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Soak in the Effects of Aloe Vera

By Jennifer Di Francesco

The Desert summer is upon us. Our skin dries out and is generally more susceptible to the ravages of heat and sun. This means extra precaution needs to be taken to treat the skin in caring ways. The most prevalent natural remedy we have at our fingertips – that grows abundantly in our desert climate – is Aloe Vera. Aloe Vera is known as the “lily of the desert”. The Arabic word “alloeh” means “bitter”; hence, the word for the aloe plant was formed, since the liquid inside this plant has a bitter taste and was used so often internally. Since 68 to 30 B.C. Cleopatra used the gel on her skin as protection from the sun.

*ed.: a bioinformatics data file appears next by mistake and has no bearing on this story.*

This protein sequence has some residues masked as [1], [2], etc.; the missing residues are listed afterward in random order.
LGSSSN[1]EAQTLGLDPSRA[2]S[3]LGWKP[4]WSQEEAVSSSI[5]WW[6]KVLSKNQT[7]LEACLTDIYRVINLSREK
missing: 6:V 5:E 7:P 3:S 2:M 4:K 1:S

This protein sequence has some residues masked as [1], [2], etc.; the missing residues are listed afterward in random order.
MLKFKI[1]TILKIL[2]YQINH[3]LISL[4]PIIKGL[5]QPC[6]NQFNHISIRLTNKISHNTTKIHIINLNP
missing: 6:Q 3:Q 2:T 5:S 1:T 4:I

In our day and age, we need a bit more protection from the sun than Aloe Vera, yet these healing plants’ benefits are numerous. The Aloe plant is 95% water. The remaining ingredients are amino acids, essential oil, minerals, vitamins, enzymes and glycoproteins. In many instances, these ingredients are what we look for in just one over-the-counter product, and they are all housed in a plant in our backyard! The useful part of aloe for topical use is the gel. This is obtained from the cells in the center of the leaf. This topical remedy can be used to treat burns, frostbite, psoriasis, cold sores, skin damage caused by radiation from cancer and wounds. There is supporting evidence that aloe is able to affect circulation in the tiny blood vessels in the skin to increase productivity of blood flow and have anti-bacterial qualities. The wonderful qualities of this resilient plant ensure that regardless of the temperature and climate of our desert the plant is obtainable. Aloe can withstand freezing air temperatures as well as severe drought, so it is always alive. In previous posts, the benefits of lavender oil were overviewed. Now, a formulation can be made of Aloe and lavender oil; both amazing for a burn. We tend to forget about the profound healing effects from some of the simplest, most natural resources. We must not overlook that Aloe is currently a multi-billion dollar business – it’s an ingredient in many cosmetics we purchase and is one of the most widely used substances in the U.S for bruises and burns. What better way to use the healing effects of this plant by snipping off a juicy leaf and scooping out a meaty part of the center where the living juice resides? Your skin will appreciate this age old natural remedy.

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